Things People Say: Gender Edition


June 16, 2015 by Heather


When I was a few weeks away from having Parker, I wrote this post detailing some of the more annoying comments people had made in regards to my pregnant state.  It’s no different this time around; in fact, the things I hear still force me to pause, convince myself not to flick them in the eyeball, smile, and churn out one of the memorized half-way nice responses because I am a civil human being and I know how to talk to people, unlike you, well-meaning stranger lady.

There is a new issue for people to comment on this time around that, for whatever reason, I had not expected them to have such an opinion about.

It’s not about my size, which gets its fair (or, perhaps, unfair) share of idiotic things said about it.  I no longer accompany my response to those comments with a smile — I glare, because that’s about the nicest thing I can muster when it’s the 594th time that week I’ve been told I look like I’m about to pop, I look miserable, I look huge (give me a freaking break, people), he must be an enormous baby if there’s just one in there, I look way further along than I actually am, and that I better “shape up” real quick after this one so I have enough energy to handle it all.

These things are ridiculous, absurd, and uncalled for.  The people who say them lack restraint, manners, and exposure to everyday miracles such as growing a human.  I give them the benefit of the doubt, when what they really deserve is, for lack of a better phrase, my puffy, fat, middle finger.


I can handle the things said about me, about my size, about how I look.

What has really bothered me this second time around are the comments on the baby’s gender.

“Aw man, I bet you were wanting a girl weren’t you.”

“Looks like y’all will have to try again for a girl!”

“You need to have a girl — they’re the ones who come home to visit and take care of you.”

“Maybe the ultrasound was wrong!”

“Let’s keep those fingers crossed — maybe it will come out a girl!”

That last one was said to me at church this past Sunday (along with a comment on how big I look, bless you sister), and I replied the same way I do to all of them:  “No way, give me a house full of boys!”


When we had our gender scan five thousand weeks ago, I had myself convinced that I was pregnant with a girl.  Everything had been so different, I figured it must be.  You could say I had even gotten my hopes up.  I was having visions of lavender-painted walls, teaching her the ways of makeup, self-esteem, and other lady problems.  I had pictured Parker gently playing with a baby sister, probably hoarding her dolls.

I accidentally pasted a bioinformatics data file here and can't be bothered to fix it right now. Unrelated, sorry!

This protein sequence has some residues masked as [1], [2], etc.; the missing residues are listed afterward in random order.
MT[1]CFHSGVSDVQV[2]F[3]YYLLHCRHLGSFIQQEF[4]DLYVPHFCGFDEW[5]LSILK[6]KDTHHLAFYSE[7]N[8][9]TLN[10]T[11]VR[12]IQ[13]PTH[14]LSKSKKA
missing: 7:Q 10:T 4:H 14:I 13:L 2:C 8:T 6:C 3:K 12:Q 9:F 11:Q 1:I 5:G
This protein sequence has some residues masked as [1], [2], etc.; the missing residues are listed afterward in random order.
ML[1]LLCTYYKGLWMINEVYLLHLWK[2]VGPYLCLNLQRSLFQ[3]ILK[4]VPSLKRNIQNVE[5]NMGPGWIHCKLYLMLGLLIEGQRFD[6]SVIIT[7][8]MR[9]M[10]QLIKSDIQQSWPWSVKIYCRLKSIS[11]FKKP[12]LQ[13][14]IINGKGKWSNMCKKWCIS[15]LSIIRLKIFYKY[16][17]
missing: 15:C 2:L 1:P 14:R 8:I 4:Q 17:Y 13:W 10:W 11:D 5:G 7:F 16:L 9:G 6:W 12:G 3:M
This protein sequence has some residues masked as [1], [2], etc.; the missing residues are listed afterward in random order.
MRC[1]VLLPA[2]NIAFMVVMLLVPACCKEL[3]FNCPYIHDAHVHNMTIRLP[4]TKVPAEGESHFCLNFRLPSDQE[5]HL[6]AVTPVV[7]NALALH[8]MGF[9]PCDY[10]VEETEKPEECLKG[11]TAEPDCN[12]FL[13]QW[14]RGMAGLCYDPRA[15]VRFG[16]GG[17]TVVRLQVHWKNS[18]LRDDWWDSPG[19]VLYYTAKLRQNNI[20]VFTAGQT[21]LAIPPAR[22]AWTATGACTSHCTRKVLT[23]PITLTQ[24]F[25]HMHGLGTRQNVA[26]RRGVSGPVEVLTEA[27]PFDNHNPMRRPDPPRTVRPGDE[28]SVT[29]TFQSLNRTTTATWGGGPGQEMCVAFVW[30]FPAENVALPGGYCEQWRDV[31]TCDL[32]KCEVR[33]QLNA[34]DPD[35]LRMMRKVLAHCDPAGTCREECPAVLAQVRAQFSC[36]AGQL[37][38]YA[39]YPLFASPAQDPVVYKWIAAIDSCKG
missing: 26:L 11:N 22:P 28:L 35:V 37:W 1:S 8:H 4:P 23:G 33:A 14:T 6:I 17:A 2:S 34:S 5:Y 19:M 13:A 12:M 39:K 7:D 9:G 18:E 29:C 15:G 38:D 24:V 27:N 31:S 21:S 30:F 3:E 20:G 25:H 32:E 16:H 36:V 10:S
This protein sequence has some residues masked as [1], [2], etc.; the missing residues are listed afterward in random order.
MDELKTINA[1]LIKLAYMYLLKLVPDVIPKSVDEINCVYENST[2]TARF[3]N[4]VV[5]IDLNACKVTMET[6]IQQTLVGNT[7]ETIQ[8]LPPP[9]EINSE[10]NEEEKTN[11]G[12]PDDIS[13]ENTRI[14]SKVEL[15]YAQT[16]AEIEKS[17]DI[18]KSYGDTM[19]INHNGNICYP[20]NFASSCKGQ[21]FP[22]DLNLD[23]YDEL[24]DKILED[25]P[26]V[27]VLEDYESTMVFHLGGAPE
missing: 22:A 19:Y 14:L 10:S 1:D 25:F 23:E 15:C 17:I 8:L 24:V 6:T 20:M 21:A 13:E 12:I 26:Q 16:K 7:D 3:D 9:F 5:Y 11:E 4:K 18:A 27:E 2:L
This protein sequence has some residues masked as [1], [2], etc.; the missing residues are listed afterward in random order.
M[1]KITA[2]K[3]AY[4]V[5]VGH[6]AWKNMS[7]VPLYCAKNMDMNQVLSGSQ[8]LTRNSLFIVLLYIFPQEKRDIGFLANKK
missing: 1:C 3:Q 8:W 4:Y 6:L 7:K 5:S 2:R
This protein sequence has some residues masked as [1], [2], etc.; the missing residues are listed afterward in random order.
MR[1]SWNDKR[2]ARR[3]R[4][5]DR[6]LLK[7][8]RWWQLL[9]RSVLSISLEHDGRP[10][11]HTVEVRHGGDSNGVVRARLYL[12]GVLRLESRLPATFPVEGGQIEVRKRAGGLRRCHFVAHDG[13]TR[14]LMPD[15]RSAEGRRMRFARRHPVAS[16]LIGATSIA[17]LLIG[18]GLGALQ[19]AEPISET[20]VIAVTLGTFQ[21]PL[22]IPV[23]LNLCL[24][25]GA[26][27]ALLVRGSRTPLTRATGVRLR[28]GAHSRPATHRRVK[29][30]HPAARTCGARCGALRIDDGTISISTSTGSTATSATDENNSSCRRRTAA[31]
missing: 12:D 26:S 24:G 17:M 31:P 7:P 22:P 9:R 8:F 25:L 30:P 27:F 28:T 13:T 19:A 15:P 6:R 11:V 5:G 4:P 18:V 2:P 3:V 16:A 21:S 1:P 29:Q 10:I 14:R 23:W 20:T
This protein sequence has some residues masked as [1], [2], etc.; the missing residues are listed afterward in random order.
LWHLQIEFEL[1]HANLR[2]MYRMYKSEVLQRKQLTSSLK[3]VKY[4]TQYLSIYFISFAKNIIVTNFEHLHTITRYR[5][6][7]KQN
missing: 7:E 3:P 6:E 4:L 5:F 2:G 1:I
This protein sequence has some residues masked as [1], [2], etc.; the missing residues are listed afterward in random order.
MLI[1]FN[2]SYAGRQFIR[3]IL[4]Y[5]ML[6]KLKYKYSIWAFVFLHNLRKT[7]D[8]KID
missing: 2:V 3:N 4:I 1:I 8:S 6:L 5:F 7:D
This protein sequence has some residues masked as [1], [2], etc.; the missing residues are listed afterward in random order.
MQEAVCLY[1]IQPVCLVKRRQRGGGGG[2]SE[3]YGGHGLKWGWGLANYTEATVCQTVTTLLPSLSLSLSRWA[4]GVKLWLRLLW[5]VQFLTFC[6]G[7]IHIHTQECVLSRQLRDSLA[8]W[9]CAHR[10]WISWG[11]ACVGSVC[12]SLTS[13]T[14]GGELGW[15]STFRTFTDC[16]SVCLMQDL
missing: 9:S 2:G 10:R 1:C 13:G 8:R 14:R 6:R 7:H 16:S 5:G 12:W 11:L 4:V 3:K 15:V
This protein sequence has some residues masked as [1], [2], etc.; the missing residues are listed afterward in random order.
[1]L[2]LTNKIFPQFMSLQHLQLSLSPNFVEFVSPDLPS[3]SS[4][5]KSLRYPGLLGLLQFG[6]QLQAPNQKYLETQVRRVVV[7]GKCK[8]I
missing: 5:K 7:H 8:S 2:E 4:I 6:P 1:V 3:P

I saw those boy parts flash up on the screen and was so surprised — A) that it wasn’t a girl, and B) that I felt relieved and at peace.

Don’t get me wrong, I would love to have a girl.  Many of my friends have girls and it gives me such joy watching them interact and lay beautiful mother-daughter foundations.  Girls stuff is WAY cuter than boy stuff, and there is WAY more of it to pick from.  I mean, heck, I possess an inordinate amount of knowledge on the most girly stuff out there.  I’m wired to be a girl-mom, right?  Based on the shock-and-awe I’ve seen and heard when I tell people it’s my second boy, you’d think I should consider going to some witch doctor to have them perform a ceremony to magically change the gender.


People mean well, I know that.  Lots of people don’t do a great job of thinking before they speak, something I understand all too well.  I guess all I’m saying is… Call me fat, call me huge, call me all the things.  But please don’t insinuate that this beautiful blessing from God is not perfectly and exactly who he’s supposed to be, from his tiny head to his tiny toes, just like his big brother.


Happy Tuesday… four more weeks to go!



One thought on “Things People Say: Gender Edition

  1. Tara says:

    I have gotten the same kind of comments from people being pregnant with my second girl. It’s very upsetting that people think having all girls and not “passing on the name” is some kind of failure. So, I understand your frustration!

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